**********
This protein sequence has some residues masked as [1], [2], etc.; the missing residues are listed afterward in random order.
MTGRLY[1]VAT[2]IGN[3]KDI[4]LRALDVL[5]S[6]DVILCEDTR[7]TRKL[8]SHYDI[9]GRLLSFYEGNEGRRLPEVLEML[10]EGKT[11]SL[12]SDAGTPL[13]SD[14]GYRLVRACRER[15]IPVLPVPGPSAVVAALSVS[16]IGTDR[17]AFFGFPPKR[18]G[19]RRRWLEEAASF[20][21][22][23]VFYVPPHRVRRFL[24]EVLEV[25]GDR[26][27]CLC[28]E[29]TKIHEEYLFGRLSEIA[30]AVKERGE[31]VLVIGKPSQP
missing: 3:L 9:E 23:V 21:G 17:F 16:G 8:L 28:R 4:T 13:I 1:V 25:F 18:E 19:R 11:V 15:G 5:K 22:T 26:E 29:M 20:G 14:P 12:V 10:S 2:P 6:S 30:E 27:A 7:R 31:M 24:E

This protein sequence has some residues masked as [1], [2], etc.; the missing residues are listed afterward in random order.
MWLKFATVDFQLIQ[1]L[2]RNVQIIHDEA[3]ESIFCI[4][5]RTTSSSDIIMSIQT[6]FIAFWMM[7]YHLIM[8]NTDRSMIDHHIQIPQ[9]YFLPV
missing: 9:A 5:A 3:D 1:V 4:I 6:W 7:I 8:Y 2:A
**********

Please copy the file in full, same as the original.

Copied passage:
This protein sequence has some residues masked as [1], [2], etc.; the missing residues are listed afterward in random order.
MTGRLY[1]VAT[2]IGN[3]KDI[4]LRALDVL[5]S[6]DVILCEDTR[7]TRKL[8]SHYDI[9]GRLLSFYEGNEGRRLPEVLEML[10]EGKT[11]SL[12]SDAGTPL[13]SD[14]GYRLVRACRER[15]IPVLPVPGPSAVVAALSVS[16]IGTDR[17]AFFGFPPKR[18]G[19]RRRWLEEAASF[20][21][22][23]VFYVPPHRVRRFL[24]EVLEV[25]GDR[26][27]CLC[28]E[29]TKIHEEYLFGRLSEIA[30]AVKERGE[31]VLVIGKPSQP
missing: 3:L 9:E 23:V 21:G 17:F 16:G 8:L 28:R 4:T 13:I 1:V 25:F 18:E 19:R 11:V 15:G 5:K 22:T 26:E 29:M 20:G 14:P 12:V 10:S 2:P 6:S 30:E 27:A 7:R 31:M 24:E

This protein sequence has some residues masked as [1], [2], etc.; the missing residues are listed afterward in random order.
MWLKFATVDFQLIQ[1]L[2]RNVQIIHDEA[3]ESIFCI[4][5]RTTSSSDIIMSIQT[6]FIAFWMM[7]YHLIM[8]NTDRSMIDHHIQIPQ[9]YFLPV
missing: 9:A 5:A 3:D 1:V 4:I 6:W 7:I 8:Y 2:A